We’re thinking about work 24/7. I mean, maybe you tune out for a little while here and there, but AGM people work all the time. I mean, you wake up at night, you’re dreaming about it. The first thing you do in the morning is pick up your Blackberry.
To assess the extent to which consultants’ views about the identity of a successful consultant were shared by those who evaluated them, I compared the perceptions of people in client-service based roles (associate through partner) to those of people who led the firm and who controlled recruiting and evaluation (senior partners and HR leaders). The result: Nearly all shared the consultants’ beliefs regarding the importance of commitment and availability. As Sharon (a Partner) said, “The culture at AGM is ‘give, give, give’. But no one ever thanks you. It’s like the message is, We will only love you if you give, give, give.”
I found that AGM pressured its people to adopt this highly committed, highly-available identity through two primary ‘identity-control mechanisms’.
The first control mechanism was the THE STRUCTURE OF WORK. firm’s haphazard work structure: Crisis situations, wherein teams worked late into the night, were common, and partners often promised clients new work, mid-project. Clients often expected travel at short notice: Two people arrived for our interview uncertain as to whether they would be travelling that day, and several rescheduled interviews because of unanticipated travel. Junior Manager Kristi’s comments about a recent project illustrate the demands that ensued: On a recent project, the partners were very busy, so they would get my document at 10 a.m. and not look at it until 10 p.m. Then, at 11 p.m., I’d have to work on it and get the team online to do the work so they could turn it around for the next day.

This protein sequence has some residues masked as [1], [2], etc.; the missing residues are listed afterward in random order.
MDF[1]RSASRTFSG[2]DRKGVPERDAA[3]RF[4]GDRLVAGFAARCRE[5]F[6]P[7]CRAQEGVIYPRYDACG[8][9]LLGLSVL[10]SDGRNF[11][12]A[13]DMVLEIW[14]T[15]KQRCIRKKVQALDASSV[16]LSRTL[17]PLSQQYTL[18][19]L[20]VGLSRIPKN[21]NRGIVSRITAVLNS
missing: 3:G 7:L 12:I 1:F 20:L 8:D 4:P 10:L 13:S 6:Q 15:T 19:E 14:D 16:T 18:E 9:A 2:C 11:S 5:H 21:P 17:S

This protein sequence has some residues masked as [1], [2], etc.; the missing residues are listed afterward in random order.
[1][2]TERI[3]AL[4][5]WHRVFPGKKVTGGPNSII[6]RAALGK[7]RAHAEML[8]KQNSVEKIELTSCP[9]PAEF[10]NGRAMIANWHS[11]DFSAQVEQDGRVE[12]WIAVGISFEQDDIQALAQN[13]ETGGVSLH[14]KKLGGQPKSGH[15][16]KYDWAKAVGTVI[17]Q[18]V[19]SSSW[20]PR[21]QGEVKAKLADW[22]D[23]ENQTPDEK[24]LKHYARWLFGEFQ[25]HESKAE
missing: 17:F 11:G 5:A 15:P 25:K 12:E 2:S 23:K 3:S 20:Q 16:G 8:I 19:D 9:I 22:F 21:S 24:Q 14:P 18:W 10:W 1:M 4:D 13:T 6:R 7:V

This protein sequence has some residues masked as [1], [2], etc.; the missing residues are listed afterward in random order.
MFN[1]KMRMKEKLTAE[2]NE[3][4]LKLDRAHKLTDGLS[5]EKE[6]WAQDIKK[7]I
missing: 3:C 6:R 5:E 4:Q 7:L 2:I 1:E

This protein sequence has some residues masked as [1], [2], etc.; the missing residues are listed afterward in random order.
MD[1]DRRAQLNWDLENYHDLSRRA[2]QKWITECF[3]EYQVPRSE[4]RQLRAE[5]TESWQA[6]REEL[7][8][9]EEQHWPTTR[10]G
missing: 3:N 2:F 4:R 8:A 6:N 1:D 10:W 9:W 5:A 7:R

For these consultants, being committed to work meant often placing work ahead of other life demands.
Partners acknowledged that the structure of work demanded a particular type of person. Said one: “My teams occasionally have to work overnight, around the clock. Some people thrive on the idea that, ‘This is a gold medal game,’ and others don’t. This job requires that you thrive on that. It uses every bit of you”.
The second control mechanism used PERFORMANCE EVALUATIONS. by AGM was its performance evaluation system. Assessing competence and work quality is difficult in professional service work, and firms consequently may evaluate people based on subjective perceptions. AGM officially assessed performance along multiple dimensions, including relational and analytic skills. However, HR leaders stressed the importance of availability and commitment and described these attributes in terms of an expected identity. For example, Partner Keith, head of the HR department, described successful consultants in the following terms: